N.J. bridge had alignment problems before derailment

A containment boom floated in Mantua Creek Saturday, near freight train tank cars that derailed on Friday.

Mel Evans/Associated Press

A containment boom floated in Mantua Creek Saturday, near freight train tank cars that derailed on Friday.

PAULSBORO, N.J. — A New Jersey bridge where a train derailed last week, releasing a hazardous chemical into the air, had a series of rail alignment problems leading up to the derailment, the National Transportation Safety Board’s top official said Monday.

Some of the problems were reported the day before Friday’s derailment.


NTSB chairman Deborah Hersman said her agency has a lot more work to do before determining the cause of the accident. ‘‘Nothing has been ruled out,’’ Hersman said.

And one important part of the investigation — a thorough inspection of the bridge and the derailed cars — must wait until crews can remove all the hazardous vinyl chloride from the area.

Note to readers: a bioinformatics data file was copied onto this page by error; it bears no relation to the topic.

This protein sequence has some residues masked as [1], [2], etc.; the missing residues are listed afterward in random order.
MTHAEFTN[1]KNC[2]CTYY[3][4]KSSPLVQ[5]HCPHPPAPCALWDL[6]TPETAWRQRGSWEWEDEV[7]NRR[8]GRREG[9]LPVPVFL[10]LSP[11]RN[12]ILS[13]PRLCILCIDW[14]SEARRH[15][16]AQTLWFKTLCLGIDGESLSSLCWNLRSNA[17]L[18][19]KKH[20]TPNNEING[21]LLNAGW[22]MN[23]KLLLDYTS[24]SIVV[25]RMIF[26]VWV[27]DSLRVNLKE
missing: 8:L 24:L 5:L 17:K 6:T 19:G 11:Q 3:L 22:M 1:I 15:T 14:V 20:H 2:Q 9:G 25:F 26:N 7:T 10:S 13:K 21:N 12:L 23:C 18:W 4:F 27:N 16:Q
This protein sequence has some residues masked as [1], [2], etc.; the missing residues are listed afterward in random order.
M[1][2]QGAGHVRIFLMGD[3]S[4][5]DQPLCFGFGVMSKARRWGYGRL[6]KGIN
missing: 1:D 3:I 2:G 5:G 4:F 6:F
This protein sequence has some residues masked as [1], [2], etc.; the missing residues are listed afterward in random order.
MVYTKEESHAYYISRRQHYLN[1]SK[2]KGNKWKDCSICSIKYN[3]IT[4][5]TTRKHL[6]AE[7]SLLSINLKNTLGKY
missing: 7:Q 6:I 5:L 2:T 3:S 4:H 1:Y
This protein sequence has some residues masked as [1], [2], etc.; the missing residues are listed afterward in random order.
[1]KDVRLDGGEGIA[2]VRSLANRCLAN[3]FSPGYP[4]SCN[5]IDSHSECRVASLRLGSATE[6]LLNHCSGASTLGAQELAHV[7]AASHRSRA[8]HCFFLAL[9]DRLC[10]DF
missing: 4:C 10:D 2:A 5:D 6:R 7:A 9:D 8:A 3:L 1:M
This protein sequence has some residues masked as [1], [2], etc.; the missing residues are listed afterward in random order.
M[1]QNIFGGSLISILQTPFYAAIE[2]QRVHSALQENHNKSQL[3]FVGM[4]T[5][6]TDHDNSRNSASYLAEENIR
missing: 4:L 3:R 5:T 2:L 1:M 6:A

Get Ground Game in your inbox:
Daily updates and analysis on national politics from James Pindell.
Thank you for signing up! Sign up for more newsletters here

That work, too, paused Monday when vinyl chloride detection in the air nearby reached an unsafe level of more than one part per million around 6 a.m. Officials told residents of Paulsboro to shelter in place with their windows closed, canceled school, and pulled workers off the site of the accident.

There was an all-clear to go back outside around 11 a.m. and workers were immediately sent back to work on the site where the main priority is removing remaining chemicals from the ruptured tank car.

Associated Press

Loading comments...
Real journalists. Real journalism. Subscribe to The Boston Globe today.
We hope you've enjoyed your free articles.
Continue reading by subscribing to for just 99¢.
 Already a member? Log in Home
Subscriber Log In

We hope you've enjoyed your 5 free articles'

Stay informed with unlimited access to Boston’s trusted news source.

  • High-quality journalism from the region’s largest newsroom
  • Convenient access across all of your devices
  • Today’s Headlines daily newsletter
  • Subscriber-only access to exclusive offers, events, contests, eBooks, and more
  • Less than 25¢ a week
Marketing image of
Marketing image of